38. Statewide Assessments Gr. 9 & 10 • What if a student takes the TAKS-M in one subject during grades 9 or 10? • According to TEA rules, to take the TAKS-M the student must have been receiving a modified curriculum. • A modified curriculum in a class means that a student cannot graduate under the R or D plan. • Thus, TAKS-M anytime in HS means Minimum Plan.

  39. Let’s discuss a series of related questions. • Can state-wide assessment choice affect my college plans? • Yes, students must pass TAKS or TAKS-Accommodated in all subjects to directly enter a Texas public 4 year university. • How do class substitutions affect a graduation plan? • Any time an ARD committee substitutes a class for one of the required classes on the R/D plan, the student moves to minimum plan.

  40. Questions Continued • What happens if the ARD committee modifies the curriculum of a course? • Minimum plan • Does my performance on my exit assessment affect my graduation plan? • R/D must pass the TAKS or TAKS Acc.(Note discussion above related to when student entered 9th grade.) • How does my selection of courses affect my graduation plan? • Courses are the basic ingredient in building a plan.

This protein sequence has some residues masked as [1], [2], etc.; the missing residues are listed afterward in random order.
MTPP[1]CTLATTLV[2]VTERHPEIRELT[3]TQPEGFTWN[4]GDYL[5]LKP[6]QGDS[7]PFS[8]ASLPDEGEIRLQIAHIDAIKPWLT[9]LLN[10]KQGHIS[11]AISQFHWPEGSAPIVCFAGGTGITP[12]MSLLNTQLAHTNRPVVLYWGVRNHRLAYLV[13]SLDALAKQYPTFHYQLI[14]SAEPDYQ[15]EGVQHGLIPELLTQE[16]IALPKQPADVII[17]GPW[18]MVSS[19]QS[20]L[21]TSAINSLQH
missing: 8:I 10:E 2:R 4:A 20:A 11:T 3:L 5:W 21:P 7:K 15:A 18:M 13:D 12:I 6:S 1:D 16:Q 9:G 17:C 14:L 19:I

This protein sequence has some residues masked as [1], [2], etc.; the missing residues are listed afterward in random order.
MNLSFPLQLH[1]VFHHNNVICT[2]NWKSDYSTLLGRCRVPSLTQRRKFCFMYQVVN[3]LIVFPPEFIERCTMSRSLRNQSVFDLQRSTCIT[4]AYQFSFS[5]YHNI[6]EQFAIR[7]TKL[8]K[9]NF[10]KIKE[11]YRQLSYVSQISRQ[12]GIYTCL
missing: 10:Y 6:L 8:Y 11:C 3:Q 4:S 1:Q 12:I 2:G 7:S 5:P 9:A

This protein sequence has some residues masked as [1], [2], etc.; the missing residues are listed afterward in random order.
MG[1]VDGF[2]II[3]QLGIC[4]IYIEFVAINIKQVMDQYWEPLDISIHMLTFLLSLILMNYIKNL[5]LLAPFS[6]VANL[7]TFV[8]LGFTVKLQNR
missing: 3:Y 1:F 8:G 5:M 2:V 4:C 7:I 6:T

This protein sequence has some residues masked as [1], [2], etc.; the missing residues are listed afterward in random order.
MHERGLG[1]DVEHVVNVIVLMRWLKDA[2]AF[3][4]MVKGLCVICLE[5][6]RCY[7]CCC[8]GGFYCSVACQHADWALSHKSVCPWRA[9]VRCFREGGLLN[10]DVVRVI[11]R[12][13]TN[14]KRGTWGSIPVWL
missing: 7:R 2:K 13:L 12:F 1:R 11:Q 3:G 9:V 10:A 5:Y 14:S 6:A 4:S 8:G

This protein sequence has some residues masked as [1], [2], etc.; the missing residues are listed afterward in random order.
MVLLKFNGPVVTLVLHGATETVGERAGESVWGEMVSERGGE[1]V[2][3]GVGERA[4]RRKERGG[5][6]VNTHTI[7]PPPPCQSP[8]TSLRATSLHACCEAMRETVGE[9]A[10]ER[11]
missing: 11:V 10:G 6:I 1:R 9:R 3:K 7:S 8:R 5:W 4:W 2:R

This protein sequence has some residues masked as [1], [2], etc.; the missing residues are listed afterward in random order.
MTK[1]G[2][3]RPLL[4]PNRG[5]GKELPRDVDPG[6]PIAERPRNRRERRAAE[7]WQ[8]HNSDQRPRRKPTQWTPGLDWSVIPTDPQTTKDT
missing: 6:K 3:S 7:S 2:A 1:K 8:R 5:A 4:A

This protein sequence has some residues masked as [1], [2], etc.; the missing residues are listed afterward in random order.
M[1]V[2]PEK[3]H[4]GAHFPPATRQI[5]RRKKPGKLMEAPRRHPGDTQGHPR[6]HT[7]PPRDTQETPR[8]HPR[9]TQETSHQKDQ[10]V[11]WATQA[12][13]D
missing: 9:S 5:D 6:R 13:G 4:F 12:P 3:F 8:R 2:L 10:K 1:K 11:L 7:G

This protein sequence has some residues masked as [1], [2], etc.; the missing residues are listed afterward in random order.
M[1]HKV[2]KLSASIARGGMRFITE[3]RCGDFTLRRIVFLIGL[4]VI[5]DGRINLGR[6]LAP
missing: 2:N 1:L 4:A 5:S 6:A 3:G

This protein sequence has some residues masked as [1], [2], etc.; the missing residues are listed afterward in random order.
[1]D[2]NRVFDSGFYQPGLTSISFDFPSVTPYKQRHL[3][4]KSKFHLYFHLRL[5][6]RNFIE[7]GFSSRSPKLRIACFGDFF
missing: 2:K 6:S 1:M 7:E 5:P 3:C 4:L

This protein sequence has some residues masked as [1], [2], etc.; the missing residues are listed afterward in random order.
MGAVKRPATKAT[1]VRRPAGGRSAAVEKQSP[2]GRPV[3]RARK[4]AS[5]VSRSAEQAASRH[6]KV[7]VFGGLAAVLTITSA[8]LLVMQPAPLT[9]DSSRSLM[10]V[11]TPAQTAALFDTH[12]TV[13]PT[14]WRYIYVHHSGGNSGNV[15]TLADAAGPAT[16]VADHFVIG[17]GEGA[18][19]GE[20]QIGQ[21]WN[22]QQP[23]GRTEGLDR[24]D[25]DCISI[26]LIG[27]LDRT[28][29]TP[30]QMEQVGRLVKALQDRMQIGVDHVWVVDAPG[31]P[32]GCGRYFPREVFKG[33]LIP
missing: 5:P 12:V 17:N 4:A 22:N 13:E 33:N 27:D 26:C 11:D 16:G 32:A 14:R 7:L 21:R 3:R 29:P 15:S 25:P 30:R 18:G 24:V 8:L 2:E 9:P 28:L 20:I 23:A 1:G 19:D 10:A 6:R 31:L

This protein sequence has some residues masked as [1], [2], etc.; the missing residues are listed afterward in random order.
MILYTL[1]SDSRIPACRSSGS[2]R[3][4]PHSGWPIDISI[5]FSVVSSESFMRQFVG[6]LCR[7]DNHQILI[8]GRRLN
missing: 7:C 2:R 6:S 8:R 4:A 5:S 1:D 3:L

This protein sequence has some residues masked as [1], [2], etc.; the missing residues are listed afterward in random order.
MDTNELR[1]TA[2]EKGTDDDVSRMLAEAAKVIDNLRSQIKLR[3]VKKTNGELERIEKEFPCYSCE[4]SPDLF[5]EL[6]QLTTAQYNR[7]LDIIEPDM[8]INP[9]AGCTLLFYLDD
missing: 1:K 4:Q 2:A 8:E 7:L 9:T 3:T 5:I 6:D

41. Questions Continued • How does my graduation plan affect my college choices? • Colleges look at coursework for entrance requirements. • How do curriculum modifications in a required course affect my graduation plan? • A curriculum modification which affects the course content will move a student to the minimum plan. • How do modifications to instruction affect a graduation plan? • Not at all.